Many Facebook Pages Are Overkill

There are more than 15 million Facebook Pages, which reflects how many companies believe their use is a great way to access the more than 700 million users around the world.

One of the realities of Facebook Pages is they are easy to create, which means many companies launch Facebook Pages even if they have no strategic or tactical plans on how to effectively use them.

As a result, many Facebook Pages exist but, for all intents and purposes, they are going through the motions as opposed to being dynamic and engaging ways to attract and build relationships with new and potential customers.

The evidence of this tepid approach are Facebook Pages that sadly sport a small number of “Likes” and content that simply consists of updates about new blog posts or tweets and, perhaps, an occasional photo.

It raises the question about whether many of these Facebook Pages are necessary. While it’s difficult to resist the temptation of not having a Facebook Page, it doesn’t make sense to have one if it is not being used effectively.

As much as anyone wants to concede a Facebook Page isn’t their cup of tea, it may make complete sense to invest the time, effort and resources on other social media services such as Twitter or a blog, or perhaps other marketing and sales activities.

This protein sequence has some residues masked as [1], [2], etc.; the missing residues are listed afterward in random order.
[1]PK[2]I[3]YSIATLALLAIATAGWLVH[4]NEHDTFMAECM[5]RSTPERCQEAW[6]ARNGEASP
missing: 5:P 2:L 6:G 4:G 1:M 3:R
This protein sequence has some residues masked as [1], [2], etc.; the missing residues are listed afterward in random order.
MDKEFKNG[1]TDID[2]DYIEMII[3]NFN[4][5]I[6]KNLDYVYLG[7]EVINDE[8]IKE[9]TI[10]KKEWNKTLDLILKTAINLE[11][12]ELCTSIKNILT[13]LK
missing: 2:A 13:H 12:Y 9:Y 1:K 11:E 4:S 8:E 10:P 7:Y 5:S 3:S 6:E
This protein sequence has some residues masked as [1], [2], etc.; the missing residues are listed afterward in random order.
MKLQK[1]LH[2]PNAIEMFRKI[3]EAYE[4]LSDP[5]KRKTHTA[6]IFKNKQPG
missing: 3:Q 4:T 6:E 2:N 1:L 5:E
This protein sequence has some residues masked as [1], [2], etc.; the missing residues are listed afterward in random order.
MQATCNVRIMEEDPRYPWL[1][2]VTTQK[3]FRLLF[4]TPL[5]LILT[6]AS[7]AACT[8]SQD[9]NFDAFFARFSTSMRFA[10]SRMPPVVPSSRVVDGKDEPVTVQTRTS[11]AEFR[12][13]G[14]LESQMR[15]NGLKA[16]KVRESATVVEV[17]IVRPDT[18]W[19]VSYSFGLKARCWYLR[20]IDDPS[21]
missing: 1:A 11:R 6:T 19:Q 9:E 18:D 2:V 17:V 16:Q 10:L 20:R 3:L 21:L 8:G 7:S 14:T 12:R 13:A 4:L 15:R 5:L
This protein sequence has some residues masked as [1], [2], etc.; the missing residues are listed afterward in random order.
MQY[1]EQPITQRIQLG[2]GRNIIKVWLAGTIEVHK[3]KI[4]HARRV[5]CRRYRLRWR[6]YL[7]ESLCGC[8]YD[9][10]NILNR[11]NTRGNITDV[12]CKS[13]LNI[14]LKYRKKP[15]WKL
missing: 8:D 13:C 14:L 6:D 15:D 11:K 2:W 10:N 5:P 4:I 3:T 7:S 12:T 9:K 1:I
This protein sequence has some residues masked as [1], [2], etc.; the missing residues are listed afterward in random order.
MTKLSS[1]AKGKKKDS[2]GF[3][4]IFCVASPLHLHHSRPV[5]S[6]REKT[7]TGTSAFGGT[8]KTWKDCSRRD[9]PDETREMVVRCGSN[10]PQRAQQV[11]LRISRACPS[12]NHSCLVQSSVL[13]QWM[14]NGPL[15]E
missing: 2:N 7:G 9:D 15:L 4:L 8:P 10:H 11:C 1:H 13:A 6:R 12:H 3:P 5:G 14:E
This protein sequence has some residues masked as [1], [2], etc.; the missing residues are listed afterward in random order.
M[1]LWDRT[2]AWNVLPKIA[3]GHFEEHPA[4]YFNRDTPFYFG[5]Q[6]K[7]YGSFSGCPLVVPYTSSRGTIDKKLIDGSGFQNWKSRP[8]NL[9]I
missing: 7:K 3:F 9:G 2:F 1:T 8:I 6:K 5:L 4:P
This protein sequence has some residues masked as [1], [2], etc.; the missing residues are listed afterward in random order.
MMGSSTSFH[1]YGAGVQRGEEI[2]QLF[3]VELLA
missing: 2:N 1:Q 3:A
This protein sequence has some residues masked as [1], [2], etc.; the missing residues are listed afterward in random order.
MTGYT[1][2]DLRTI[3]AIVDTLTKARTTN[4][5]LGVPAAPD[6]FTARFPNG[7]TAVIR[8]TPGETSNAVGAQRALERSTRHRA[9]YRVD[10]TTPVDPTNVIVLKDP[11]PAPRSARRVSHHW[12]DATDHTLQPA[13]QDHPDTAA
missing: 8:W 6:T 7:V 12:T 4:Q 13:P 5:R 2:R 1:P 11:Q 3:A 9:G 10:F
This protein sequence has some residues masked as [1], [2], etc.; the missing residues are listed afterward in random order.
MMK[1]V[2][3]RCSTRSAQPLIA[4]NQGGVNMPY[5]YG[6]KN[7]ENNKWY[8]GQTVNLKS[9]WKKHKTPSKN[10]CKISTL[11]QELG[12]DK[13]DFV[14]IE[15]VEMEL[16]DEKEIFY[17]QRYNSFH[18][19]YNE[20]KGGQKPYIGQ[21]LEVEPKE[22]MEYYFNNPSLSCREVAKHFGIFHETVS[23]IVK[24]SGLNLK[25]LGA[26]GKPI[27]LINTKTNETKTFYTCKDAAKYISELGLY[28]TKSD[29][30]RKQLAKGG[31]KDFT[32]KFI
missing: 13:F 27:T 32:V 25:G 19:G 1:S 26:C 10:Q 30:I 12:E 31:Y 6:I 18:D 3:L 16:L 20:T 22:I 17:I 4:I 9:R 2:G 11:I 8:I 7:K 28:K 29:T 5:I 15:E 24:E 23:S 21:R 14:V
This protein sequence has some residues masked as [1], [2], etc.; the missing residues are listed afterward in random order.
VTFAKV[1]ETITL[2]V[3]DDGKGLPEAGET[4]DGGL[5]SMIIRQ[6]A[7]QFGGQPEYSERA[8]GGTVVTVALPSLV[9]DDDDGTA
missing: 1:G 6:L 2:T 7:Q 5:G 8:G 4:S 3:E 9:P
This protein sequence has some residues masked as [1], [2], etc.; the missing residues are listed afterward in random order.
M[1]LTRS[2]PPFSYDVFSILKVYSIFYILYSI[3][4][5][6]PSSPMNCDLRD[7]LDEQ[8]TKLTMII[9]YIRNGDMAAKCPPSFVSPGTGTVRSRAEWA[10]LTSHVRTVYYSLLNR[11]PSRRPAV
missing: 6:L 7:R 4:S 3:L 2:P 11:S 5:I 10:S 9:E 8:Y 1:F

The creation of Facebook Pages that probably shouldn’t exist reflects the bandwagon-jumping nature of social media. When everyone else is doing it, it can be difficult to go against the grain.

But should be more important to more companies is not using social media because it’s trendy but deciding whether it is relevant and makes sense as a way to support their communications, sales and marketing activities.

The bottom line is that unless a company is committed to doing a good job with a Facebook Page – creating content, engaging with users, etc. – it doesn’t make sense to have Facebook Page.

4 Comments on “Many Facebook Pages Are Overkill”

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  2. It just reinforces the power of Facebook and reiterates the requirement for brands to better promote themselves. Facebook now has as much, if not more, static as traditional media and web 1.0. Add value for those who visit online and you can still get the Likes. Waste everyone’s time and your dollars are better spent elsewhere.

  3. When it comes to creating valuable Social Media engagement, a company needs to look at their customer’s and prospective consumer’s time as a limited currency. Much like understanding the value proposition of your product to your customer, you must have a clear understanding of the real value proposition you are extending with your social media efforts. If it’s fluff and lacks substance not worth the time, you could be doing your brand and product a dis-service.

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